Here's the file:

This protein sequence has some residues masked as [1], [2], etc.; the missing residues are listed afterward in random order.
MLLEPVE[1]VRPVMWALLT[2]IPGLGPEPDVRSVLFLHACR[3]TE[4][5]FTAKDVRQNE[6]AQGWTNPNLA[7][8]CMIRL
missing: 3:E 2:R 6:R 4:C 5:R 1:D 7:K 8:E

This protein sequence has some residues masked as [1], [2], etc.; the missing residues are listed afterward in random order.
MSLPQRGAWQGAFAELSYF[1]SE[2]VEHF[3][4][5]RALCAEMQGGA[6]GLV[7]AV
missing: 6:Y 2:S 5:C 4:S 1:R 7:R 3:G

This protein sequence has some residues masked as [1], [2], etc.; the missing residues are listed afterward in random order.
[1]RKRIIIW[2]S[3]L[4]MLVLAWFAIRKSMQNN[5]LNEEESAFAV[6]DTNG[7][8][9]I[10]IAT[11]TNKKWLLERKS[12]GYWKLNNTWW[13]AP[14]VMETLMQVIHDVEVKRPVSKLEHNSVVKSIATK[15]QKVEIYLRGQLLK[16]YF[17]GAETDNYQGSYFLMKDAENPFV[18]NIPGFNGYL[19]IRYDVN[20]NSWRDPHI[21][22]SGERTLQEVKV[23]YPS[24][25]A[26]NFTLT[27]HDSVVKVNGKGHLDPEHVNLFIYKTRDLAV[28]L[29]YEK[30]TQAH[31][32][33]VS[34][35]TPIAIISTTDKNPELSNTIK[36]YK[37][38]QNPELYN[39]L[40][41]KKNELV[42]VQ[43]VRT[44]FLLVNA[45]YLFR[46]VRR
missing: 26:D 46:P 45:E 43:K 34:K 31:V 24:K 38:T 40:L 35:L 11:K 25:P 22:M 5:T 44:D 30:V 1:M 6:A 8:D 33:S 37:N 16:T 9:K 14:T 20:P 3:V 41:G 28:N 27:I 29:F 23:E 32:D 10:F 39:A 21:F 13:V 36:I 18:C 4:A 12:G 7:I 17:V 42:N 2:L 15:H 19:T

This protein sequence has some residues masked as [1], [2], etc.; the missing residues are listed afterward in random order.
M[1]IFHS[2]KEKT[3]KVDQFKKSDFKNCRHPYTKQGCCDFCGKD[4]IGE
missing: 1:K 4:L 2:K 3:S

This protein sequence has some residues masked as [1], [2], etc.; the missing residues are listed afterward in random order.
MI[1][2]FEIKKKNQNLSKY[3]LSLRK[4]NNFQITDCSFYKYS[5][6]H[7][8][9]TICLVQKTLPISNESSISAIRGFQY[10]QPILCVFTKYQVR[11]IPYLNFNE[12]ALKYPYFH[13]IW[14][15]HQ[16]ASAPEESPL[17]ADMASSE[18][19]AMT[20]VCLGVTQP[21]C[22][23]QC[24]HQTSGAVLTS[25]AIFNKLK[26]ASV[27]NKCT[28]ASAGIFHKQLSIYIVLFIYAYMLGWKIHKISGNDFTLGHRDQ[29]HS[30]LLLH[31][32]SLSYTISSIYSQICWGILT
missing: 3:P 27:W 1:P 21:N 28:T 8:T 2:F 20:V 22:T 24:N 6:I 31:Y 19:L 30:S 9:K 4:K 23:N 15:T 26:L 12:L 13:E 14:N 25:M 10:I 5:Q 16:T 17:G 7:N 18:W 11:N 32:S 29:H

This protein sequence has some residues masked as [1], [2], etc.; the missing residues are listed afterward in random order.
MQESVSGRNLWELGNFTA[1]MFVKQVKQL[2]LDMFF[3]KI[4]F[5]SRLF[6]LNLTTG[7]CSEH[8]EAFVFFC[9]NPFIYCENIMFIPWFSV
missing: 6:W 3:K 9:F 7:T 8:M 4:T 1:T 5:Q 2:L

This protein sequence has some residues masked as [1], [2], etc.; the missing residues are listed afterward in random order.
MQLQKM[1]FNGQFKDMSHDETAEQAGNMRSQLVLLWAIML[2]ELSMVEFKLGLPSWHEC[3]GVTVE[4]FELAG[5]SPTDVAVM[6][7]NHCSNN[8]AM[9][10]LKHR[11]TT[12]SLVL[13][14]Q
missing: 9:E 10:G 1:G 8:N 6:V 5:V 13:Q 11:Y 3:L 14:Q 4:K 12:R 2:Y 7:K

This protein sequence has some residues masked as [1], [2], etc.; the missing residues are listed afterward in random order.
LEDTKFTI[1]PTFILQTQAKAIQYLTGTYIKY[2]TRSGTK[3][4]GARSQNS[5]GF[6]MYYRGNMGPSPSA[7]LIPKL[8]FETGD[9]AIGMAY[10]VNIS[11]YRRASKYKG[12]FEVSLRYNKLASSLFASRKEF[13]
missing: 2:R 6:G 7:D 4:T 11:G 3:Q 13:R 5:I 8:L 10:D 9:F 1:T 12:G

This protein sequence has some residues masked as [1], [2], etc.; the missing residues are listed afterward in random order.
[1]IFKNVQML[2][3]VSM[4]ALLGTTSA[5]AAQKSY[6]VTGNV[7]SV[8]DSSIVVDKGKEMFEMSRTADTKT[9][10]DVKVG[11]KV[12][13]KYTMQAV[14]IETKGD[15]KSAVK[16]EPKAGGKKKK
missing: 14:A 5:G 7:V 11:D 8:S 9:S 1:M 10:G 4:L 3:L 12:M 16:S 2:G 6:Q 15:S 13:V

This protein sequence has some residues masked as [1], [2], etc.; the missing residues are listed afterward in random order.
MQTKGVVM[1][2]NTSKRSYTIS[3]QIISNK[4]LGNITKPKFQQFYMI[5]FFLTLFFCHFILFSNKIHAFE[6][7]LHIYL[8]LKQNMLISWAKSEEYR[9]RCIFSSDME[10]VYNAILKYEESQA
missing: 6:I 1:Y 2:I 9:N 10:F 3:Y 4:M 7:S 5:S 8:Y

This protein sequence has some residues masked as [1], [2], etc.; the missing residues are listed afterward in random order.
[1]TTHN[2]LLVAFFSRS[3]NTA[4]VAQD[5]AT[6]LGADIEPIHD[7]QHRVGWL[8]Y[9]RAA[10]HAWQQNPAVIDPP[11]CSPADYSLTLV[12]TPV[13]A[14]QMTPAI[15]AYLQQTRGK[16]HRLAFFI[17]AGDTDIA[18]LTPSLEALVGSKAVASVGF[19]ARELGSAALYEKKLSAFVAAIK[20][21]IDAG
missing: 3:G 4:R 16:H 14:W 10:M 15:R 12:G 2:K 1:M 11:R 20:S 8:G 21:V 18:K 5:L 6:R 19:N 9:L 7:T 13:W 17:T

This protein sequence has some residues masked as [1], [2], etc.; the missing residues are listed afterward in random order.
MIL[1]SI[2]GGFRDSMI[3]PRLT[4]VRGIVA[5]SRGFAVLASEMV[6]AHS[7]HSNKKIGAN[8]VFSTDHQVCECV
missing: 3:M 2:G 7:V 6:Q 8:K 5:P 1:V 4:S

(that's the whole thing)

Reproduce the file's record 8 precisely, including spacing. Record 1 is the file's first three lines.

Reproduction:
This protein sequence has some residues masked as [1], [2], etc.; the missing residues are listed afterward in random order.
LEDTKFTI[1]PTFILQTQAKAIQYLTGTYIKY[2]TRSGTK[3][4]GARSQNS[5]GF[6]MYYRGNMGPSPSA[7]LIPKL[8]FETGD[9]AIGMAY[10]VNIS[11]YRRASKYKG[12]FEVSLRYNKLASSLFASRKEF[13]
missing: 2:R 6:G 7:D 4:T 11:G 3:Q 13:R 5:I 8:L 10:D 9:F 1:T 12:G